The BLM could choose to leave the Mustangs on the range (Alternative A) because we are in an extraordinary time that it did not foresee or address in January 2020 when it wrote this report. This country is now in the throes of the COVID19 pandemic. This is not the time to be spending money gathering wild Mustangs when there is no emergency reason to do so. For example, the Mustangs in that area are not in danger of starving or dying of thirst. Having gathers increases the likelihood of exposure of people to COVID19 who might not otherwise have that exposure. We are seeing non-essential businesses being closed and people being cautioned to remain socially distanced, sometimes even being ordered to stay at home, so that we can flatten the curve of this dangerous virus. Gathering these Mustangs is not essential. The BLM created the report and considered the alternatives as required under the Consent Decree. Therefore, it should defer any gather until at least 2021, when more will be known about the virus and hopefully, the curve will have flattened or a vaccine may even be available.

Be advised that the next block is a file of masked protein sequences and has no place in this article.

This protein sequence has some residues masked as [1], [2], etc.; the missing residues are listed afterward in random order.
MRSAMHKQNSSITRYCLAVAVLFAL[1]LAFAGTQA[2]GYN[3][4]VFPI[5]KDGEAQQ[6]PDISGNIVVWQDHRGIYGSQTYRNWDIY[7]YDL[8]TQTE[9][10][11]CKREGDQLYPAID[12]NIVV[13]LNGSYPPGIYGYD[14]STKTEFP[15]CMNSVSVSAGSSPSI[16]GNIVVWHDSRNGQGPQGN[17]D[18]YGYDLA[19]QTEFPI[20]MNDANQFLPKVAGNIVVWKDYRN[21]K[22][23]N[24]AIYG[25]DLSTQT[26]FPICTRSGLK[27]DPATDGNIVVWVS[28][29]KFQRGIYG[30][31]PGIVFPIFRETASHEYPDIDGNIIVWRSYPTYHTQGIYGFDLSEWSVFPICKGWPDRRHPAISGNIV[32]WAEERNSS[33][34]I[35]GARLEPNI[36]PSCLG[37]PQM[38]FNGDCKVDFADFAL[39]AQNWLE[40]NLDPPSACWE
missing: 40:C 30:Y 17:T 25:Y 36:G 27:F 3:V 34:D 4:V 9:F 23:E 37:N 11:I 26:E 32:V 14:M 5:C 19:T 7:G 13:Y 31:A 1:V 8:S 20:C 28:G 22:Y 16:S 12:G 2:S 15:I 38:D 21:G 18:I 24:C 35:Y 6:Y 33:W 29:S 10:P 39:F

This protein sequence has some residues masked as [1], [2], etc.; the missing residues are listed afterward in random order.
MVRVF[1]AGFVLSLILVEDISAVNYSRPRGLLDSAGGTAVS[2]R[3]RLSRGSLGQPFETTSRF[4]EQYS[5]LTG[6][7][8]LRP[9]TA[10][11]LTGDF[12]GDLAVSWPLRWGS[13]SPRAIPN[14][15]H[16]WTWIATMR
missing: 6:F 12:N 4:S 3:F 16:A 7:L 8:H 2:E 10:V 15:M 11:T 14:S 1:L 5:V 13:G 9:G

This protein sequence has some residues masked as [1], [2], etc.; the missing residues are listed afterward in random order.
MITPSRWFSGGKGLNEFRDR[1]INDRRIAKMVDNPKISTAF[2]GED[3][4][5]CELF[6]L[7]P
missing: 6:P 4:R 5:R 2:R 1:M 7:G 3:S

The Court continues to maintain jurisdiction over this matter, as stated in the Consent Decree, so an emergency motion might be able to make this argument about extenuating circumstances, depending on the Court’s schedule during the pandemic. But the BLM can take this action without the necessity of anyone filing a lawsuit to stop the roundup. This is a rare time when the BLM, RSGA, and wild Mustang advocates can actually come together and agree on something that serves the entire country. We should all agree about what is most important now, and the BLM should hold off on these roundups in light of this unique point in history. We can all revisit the issue next year, at a time that is hopefully not as fraught with uncertainty and danger.

Because I know I will be asked, yes, you may discuss this COVID19 argument in your comment to the BLM. But do not send a form letter or quote me directly. If this is what you truly believe, then speak from your heart. If we don’t do that now, when will we?

Where do we go from here?